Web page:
Sustainable Tilapia Aquaculture Production Demonstration Facility

Final Report for FW07-035

Project Type: Farmer/Rancher
Funds awarded in 2007: $9,148.00
Projected End Date: 12/31/2009
Region: Western
State: American Samoa
Principal Investigator:
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Project Information



We designed and built a fully functioning aquaponics system on our farm in American Samoa, and we stocked the system with six successful spawn. We eventually increased the stocking in preparation for culturing vegetables.


1. Develop a model facility incorporating several sustainable forms of freshwater aquaculture.
2. Transfer technology to implement sustainable aquaculture practices for the culture of tilapia species in American Samoa.
3. Aid in the advancement of alternative agriculture systems for subsistence and commercial aquaculture-agriculture production.


We purchased building supplies, water pumps, an air pump, plumbing and tarps; we hired two laborers and with their help, improved the existing tanks by adding another foot of height and sealing the inner surfaces. We constructed a separate tank to act as a solids settling tank, with dimensions of 4x3x4ft and it was plumbed to an overflow pipe from the settling tank.

We purchased cement boards to construct 10x2.5x1 ft boxes for growing vegetables, which have been plumbed to the overflow pipe from the settling tank. These vegetable boxes also overflow to a sump tank. A water pump was purchased to return water from the sump tank to the fish tank.

We acquired fish broodstock from a local farm and one spawn has been successfully induced. We acquired hapa nets from Sea Grant to separate adult fish, induce spawning, and separate juveniles from adults. We purchased fishmeal from one of the local tuna canneries, which we delivered to the fish twice a day along with breadfruit and coconut. This has been supplemented with a manufactured feed sold commercially. We maintained a record of feed weight per day to monitor feeding activity and to enable calculation of feed conversion ratios.

We conducted one workshop to demonstrate tilapia aquaculture. We held a second workshop after plants were growing well and demonstrated aquaponics technology and distributed samples of watercress.

It took several trials to find a good vegetable for aquaponics. We started with tomatoes and eggplant, both of which did not do well. We floated plants on the surface of the water using Styrofoam sheets with holes cut to insert plants. We tried Chinese water spinach, which grew very well, but didn’t sell. We then switched to watercress, which grew well and was easier to market.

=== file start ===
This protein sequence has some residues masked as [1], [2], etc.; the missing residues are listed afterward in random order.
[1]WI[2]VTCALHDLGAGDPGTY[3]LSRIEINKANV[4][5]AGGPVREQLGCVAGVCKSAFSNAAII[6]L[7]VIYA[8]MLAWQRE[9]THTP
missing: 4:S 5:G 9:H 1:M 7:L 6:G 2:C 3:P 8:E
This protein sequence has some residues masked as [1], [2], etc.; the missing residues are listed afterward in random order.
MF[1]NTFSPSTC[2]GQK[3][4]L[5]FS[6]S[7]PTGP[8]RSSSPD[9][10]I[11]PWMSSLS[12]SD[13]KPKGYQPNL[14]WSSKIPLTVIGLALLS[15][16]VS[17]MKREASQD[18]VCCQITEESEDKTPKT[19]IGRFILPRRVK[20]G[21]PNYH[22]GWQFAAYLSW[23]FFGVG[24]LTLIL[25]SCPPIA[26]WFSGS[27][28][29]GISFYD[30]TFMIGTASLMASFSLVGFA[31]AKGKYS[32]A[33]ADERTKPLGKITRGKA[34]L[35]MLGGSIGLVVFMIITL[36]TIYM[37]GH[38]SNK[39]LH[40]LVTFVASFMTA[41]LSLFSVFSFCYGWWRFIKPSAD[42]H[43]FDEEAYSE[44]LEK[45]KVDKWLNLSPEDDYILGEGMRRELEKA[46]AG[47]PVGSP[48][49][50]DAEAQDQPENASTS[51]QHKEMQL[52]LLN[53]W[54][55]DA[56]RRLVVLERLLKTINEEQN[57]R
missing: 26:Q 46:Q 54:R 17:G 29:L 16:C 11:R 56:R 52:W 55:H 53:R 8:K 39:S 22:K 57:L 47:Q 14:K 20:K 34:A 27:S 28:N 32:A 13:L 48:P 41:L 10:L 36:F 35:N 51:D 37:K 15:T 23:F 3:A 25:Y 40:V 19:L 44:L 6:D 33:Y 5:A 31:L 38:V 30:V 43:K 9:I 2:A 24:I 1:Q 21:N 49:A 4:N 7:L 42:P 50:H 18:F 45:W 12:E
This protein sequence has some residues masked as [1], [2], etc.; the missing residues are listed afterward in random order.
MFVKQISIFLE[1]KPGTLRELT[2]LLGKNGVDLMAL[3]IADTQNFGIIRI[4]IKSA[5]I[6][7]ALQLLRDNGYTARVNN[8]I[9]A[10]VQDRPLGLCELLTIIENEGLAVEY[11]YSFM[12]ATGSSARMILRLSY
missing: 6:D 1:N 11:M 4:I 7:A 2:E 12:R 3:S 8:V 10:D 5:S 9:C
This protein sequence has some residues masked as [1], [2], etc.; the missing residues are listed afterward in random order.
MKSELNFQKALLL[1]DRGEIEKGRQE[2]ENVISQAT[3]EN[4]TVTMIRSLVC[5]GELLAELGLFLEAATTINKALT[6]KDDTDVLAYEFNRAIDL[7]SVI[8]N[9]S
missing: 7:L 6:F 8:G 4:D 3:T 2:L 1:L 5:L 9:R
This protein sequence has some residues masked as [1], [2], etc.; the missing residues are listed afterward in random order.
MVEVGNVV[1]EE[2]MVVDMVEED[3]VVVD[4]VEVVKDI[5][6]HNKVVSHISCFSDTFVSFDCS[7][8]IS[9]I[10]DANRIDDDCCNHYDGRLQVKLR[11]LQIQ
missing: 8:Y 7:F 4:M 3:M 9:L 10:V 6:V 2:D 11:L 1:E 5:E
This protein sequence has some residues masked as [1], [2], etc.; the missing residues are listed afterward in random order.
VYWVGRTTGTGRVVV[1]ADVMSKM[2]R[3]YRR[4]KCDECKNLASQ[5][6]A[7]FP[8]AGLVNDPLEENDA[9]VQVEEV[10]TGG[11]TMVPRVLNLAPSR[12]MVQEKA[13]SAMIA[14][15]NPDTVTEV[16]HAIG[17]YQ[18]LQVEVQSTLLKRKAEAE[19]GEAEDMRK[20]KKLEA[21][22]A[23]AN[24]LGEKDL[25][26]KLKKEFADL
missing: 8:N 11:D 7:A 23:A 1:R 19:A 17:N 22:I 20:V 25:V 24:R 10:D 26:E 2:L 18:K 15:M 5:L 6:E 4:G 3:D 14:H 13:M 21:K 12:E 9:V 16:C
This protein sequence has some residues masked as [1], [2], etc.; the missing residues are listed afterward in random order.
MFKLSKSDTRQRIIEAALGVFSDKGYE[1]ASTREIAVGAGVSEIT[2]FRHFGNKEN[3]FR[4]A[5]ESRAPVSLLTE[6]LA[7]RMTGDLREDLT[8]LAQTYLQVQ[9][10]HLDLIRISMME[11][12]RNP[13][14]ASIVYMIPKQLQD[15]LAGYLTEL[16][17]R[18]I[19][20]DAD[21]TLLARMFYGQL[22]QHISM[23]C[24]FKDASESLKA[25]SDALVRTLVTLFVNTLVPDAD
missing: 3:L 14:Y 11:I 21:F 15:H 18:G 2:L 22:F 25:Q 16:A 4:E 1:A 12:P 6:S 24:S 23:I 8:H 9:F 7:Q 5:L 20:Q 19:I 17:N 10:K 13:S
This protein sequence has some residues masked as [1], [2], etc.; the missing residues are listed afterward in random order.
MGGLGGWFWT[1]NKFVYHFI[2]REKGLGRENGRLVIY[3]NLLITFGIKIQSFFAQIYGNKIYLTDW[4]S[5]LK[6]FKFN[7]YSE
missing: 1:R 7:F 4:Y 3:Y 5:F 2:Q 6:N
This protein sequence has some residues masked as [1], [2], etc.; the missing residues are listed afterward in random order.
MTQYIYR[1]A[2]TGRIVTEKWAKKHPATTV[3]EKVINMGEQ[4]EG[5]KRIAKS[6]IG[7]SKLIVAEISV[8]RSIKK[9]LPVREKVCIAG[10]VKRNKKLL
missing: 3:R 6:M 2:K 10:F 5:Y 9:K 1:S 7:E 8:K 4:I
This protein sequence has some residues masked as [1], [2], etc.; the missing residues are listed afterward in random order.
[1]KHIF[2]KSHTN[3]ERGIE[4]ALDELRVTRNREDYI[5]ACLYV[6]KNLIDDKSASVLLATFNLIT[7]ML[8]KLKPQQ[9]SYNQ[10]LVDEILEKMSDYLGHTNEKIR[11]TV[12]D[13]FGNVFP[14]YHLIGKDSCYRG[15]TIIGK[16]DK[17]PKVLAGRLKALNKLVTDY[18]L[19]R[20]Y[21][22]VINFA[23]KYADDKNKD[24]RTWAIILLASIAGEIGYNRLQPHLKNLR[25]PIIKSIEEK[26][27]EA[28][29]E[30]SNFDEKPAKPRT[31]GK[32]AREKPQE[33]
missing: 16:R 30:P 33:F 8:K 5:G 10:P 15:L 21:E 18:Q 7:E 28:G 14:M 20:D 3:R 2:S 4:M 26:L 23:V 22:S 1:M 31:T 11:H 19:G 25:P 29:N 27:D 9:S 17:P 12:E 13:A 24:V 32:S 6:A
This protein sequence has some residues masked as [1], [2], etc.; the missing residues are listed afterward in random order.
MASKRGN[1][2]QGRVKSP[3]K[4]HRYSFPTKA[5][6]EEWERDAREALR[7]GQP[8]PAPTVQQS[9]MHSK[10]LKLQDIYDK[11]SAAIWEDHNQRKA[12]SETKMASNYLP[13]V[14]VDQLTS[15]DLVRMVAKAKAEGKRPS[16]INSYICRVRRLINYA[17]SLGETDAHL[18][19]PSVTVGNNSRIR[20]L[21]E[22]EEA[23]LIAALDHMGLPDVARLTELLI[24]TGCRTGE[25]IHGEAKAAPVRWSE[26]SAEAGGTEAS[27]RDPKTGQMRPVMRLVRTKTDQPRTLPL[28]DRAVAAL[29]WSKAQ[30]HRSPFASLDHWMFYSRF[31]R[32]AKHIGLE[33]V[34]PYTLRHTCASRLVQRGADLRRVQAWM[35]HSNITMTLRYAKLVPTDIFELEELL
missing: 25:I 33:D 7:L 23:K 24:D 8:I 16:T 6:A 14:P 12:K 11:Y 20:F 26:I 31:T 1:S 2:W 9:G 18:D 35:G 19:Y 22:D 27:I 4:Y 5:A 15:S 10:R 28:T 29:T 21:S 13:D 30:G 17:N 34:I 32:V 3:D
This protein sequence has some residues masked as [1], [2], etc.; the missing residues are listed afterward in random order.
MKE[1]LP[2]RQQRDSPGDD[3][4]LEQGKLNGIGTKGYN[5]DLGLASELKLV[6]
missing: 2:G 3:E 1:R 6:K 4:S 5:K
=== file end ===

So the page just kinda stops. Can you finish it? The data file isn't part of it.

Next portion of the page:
Implementing a recirculating aquaculture/aquaponics system resulted in two different organisms being cultured, tilapia species and watercress vegetables. The recirculating system conserved water by reusing the same water over and over. This is accomplished by filtering the fish tank water through the roots of the watercress plants which remove nutrients in the water harmful to the fish, making the water safe for the fish. Less land is needed to grow the watercress plant as they were grown in old freezer boxes placed next to the fish enclosures.


Community awareness to sustainable forms of freshwater aquaculture was accomplished through two workshops and participation in the American Samoa Youth Summit by presenting on freshwater aquaculture, using the project facility as a model.

I was invited by the local Department for Women and Youth Affairs to present information on tilapia aquaponics. Additionally, 130 high school students spent 15 minutes each at my booth where I taught them about aquaponics.


With successful spawning, which increased stocking densities and a demand for the watercress, expansion of the current aquaculture/aquaponics facility is recommended.


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  • John Gonzales


Participation Summary

Research Outcomes

No research outcomes
Any opinions, findings, conclusions, or recommendations expressed in this publication are those of the author(s) and do not necessarily reflect the view of the U.S. Department of Agriculture or SARE.